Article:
Tuesday, February 23, 2016

Do not go gentle into that DEEP good night: Raised Bill #141: Part V – Etc.

And the rest . . .

DEEP proposes to add a soil type, “hydric,” to the statutory list that has been in effect for four decades. Over the weekend I emailed five soil scientists who have each been active for decades in the state.  I asked: what is the problem and is this the appropriate solution?  No one had heard anything about this proposed change or knew why it was offered.  I contacted the president of the Connecticut Association of Wetlands Scientists (CAWS): they hadn’t been contacted.  One of the soil scientists I contacted reached out to the Soil Science Society of Southern New England (SSS SNE), the organization that certifies soil scientists.  They knew nothing about this.  The Connecticut Association of Conservation and Inland Wetlands Commissions (CACIWC) knew nothing of this.  CACIWC holds an annual meeting, issues a quarterly newsletter and holds monthly board meetings. DEEP could have used any of those avenues to communicate with those mostly closely affected by soil type changes. DEEP didn’t reach out to any stakeholder prior to proposing this bill. 

In 2016 DEEP proposes to add a new soil type without communicating to anyone affected by this change while simultaneously seeking to removal its own specific supervisory authorities in the wetlands laws.  What’s wrong with this picture? 

Enough for me not to have an opinion on whether it is appropriate or needed to add hydric soils to the jurisdiction of wetlands commission until all stakeholders have had a chance to consider the purpose and value of the proposal.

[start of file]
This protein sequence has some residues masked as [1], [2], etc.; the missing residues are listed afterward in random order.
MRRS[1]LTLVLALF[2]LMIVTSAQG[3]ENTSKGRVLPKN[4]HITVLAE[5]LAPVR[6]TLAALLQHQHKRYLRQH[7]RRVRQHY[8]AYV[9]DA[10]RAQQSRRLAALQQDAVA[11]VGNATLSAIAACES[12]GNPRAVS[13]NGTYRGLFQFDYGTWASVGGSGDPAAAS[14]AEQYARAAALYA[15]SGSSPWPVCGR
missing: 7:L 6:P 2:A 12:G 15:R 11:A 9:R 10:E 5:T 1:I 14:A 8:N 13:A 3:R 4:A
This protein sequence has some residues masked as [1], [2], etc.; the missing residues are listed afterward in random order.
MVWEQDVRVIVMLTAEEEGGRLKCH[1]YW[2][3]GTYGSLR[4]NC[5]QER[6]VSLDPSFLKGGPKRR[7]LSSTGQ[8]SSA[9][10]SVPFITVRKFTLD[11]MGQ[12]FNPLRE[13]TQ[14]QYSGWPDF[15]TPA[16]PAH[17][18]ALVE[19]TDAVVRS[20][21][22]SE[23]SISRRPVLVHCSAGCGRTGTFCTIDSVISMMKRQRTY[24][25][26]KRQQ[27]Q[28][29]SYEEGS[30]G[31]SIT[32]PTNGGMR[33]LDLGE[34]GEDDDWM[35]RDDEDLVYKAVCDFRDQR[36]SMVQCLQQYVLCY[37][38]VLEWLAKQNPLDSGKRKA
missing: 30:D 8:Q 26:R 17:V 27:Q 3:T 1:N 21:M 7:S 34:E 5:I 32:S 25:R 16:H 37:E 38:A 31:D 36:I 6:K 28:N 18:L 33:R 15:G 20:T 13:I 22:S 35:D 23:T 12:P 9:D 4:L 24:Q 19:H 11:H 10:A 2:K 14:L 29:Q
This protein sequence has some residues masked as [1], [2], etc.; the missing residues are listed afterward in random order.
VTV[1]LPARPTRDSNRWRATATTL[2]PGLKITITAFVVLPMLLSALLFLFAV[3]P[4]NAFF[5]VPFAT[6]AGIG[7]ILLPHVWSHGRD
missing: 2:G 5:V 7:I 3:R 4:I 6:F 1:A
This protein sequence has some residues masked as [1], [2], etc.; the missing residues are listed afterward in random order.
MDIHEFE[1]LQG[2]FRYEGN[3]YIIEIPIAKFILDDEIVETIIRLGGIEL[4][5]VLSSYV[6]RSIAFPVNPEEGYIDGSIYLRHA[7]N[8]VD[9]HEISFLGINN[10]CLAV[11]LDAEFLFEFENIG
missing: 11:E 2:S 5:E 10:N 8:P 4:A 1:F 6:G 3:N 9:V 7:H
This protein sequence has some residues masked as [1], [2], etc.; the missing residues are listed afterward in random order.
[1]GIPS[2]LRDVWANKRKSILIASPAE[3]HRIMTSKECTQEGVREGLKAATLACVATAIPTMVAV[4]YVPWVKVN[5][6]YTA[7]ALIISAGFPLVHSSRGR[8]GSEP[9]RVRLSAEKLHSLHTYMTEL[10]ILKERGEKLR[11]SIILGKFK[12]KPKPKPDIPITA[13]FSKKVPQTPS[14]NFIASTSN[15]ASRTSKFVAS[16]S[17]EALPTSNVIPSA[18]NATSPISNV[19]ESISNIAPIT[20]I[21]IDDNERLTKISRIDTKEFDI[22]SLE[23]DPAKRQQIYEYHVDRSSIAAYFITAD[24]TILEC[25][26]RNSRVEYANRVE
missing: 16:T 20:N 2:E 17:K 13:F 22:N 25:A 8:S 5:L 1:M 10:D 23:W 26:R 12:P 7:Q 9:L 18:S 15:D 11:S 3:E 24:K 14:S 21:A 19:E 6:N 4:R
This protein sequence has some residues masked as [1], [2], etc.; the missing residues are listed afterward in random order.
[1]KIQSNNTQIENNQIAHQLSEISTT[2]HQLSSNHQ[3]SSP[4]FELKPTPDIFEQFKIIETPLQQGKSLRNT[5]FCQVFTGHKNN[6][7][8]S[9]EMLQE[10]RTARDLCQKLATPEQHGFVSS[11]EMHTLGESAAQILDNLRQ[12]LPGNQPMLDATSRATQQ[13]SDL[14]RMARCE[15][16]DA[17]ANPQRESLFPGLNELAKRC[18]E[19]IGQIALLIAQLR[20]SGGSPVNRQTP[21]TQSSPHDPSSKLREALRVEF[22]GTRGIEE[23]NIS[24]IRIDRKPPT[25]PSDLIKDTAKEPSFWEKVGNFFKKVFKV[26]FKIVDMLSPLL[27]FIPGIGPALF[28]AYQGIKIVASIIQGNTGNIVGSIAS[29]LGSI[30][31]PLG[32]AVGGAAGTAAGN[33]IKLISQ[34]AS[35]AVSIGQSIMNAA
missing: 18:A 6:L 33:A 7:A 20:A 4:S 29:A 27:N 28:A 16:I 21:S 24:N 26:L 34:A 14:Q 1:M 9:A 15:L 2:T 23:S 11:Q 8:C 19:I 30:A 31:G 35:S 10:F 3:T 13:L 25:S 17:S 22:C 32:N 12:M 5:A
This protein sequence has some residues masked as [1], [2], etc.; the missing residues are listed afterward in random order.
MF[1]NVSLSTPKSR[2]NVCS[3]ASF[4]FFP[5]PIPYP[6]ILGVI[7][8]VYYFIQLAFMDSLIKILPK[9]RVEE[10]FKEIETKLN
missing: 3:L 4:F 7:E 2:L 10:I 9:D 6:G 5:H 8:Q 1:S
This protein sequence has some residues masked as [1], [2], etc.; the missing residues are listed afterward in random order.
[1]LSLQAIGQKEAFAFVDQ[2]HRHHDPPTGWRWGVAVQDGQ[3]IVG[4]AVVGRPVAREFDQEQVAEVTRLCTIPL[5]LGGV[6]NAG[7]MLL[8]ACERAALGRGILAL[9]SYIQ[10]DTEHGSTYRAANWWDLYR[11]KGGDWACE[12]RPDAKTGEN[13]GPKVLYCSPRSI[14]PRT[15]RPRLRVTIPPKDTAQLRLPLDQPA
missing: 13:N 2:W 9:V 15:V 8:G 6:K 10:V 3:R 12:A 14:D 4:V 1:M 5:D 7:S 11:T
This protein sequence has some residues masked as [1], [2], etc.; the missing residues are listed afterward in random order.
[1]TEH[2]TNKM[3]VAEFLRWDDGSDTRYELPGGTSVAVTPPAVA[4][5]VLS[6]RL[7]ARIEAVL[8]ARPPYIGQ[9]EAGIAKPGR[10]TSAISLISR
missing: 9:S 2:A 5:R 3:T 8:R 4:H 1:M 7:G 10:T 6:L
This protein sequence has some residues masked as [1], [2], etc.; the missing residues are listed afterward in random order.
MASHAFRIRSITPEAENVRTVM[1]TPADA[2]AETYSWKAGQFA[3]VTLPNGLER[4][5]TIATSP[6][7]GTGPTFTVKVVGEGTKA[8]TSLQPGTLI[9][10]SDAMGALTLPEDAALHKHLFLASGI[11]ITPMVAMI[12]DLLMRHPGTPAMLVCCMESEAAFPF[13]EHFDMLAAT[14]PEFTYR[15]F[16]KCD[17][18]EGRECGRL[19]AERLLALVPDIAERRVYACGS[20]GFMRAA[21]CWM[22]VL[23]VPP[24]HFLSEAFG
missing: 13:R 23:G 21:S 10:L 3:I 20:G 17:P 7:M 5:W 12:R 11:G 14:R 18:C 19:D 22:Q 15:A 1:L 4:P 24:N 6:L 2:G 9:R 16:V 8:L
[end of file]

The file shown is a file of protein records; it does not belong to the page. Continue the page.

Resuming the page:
DEEP wants to synchronize public notice between state notices on wetlands applications for state agencies and other DEEP permit programs – who could raise a concern?  (Section 2 of Raised Bill #141.)  DEEP thinks that “renew” is a better word than “extend” in matters where the town agent is taking action – fine.  (Section 4 of Raised Bill #141 addressing CGS § 22a-42a (c) (2)).

To recap:

No to dismantling the oversight and enforcement functions that DEEP is assigned. Part II.

Not really to suing municipalities directly in lieu of DEEP oversight, but if it is going to be enacted, put the reference into the already existing court enforcement provision of CGS § 22a-44 (b). Part III.

No to eliminating the procedural requirements for amendments to wetlands maps. Part IV.

No to adding hydric soils to the definition of wetlands soils, until all stakeholders have been consulted. Part V.

No objection to changes in notice for permits processed by DEEP and an isolated word change. Part V. 

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